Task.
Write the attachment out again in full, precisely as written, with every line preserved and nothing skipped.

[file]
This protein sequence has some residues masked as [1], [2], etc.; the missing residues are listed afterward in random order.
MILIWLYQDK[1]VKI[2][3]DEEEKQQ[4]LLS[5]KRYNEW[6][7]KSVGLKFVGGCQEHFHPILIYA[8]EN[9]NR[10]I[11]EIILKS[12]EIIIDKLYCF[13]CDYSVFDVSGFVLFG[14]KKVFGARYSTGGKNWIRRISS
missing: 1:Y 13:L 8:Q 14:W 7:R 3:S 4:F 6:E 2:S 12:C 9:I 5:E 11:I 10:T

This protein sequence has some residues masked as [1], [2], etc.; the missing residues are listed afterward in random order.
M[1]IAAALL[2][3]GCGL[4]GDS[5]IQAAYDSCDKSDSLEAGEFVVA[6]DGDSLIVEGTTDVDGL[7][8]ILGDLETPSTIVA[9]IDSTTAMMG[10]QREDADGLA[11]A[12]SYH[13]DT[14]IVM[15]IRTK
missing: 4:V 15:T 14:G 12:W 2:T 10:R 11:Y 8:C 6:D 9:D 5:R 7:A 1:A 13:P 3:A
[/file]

This protein sequence has some residues masked as [1], [2], etc.; the missing residues are listed afterward in random order.
MILIWLYQDK[1]VKI[2][3]DEEEKQQ[4]LLS[5]KRYNEW[6][7]KSVGLKFVGGCQEHFHPILIYA[8]EN[9]NR[10]I[11]EIILKS[12]EIIIDKLYCF[13]CDYSVFDVSGFVLFG[14]KKVFGARYSTGGKNWIRRISS
missing: 1:Y 13:L 8:Q 14:W 7:R 3:S 4:F 6:E 2:S 12:C 9:I 5:E 11:I 10:T

This protein sequence has some residues masked as [1], [2], etc.; the missing residues are listed afterward in random order.
M[1]IAAALL[2][3]GCGL[4]GDS[5]IQAAYDSCDKSDSLEAGEFVVA[6]DGDSLIVEGTTDVDGL[7][8]ILGDLETPSTIVA[9]IDSTTAMMG[10]QREDADGLA[11]A[12]SYH[13]DT[14]IVM[15]IRTK
missing: 4:V 15:T 14:G 12:W 2:T 10:R 11:Y 8:C 6:D 9:D 5:R 7:A 1:A 13:P 3:A